Craft beer drinkers are experimenting with aging beer

on 08/03/12 at 4:13 pm

Beer

In a basement corner of Jeff Krenner’s Woodbury home are hundreds of bottles of beer sitting upright on shelves, slowly developing flavor.

The bottles – stouts, barley wines and sour ales, to name a few – number about 800. Krenner, a warehouse supervisor for Best Buy and co-founder of the website thebeerspot.com, started aging beer 10 years ago.

“I just did it,” he says, “to see what kind of difference age made in beer.”

As craft beer continues its boom in the Twin Cities and around the country, a growing number of people are learning of the alchemistical nature of time on certain beers, changing flavors in unexpected – and often appreciated – ways.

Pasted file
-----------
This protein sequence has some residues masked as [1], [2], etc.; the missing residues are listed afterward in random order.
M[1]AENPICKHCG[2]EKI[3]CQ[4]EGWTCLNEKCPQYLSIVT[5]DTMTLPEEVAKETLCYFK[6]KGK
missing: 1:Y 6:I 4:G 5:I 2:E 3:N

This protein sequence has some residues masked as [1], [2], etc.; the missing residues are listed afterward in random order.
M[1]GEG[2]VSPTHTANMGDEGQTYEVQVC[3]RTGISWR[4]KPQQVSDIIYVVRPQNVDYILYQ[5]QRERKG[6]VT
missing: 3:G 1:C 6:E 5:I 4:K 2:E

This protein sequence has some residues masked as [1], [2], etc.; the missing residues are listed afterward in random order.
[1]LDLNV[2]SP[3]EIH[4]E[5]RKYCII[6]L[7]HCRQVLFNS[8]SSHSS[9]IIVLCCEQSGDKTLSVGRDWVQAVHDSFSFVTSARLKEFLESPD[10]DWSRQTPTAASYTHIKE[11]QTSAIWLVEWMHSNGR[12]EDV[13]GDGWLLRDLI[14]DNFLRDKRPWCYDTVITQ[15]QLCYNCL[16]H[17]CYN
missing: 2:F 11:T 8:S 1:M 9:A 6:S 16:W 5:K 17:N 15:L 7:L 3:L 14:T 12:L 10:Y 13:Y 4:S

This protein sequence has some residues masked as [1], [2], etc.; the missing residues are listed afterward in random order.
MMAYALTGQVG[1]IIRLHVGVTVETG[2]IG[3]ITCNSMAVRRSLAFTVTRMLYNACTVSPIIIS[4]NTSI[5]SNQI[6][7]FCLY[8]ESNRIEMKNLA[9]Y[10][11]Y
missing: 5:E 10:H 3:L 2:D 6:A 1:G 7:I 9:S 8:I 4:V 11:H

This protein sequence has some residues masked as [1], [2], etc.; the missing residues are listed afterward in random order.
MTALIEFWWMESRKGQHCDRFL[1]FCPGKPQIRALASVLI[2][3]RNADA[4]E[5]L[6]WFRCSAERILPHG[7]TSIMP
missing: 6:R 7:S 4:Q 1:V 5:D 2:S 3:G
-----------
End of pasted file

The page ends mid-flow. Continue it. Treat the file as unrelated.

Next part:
“It’s something beer connoisseurs have known for many years,” says Mark Joseph, beer buyer for the Ale Jail in St. Paul. “But a lot of people new to the beer community are just discovering you don’t need to drink all beer fresh; a lot of beers are better with time.”

Joseph, who has been cellaring beer for about seven years, has seen an increase in people coming into the Ale Jail seeking beers specifically for aging, much like others have done for wine.

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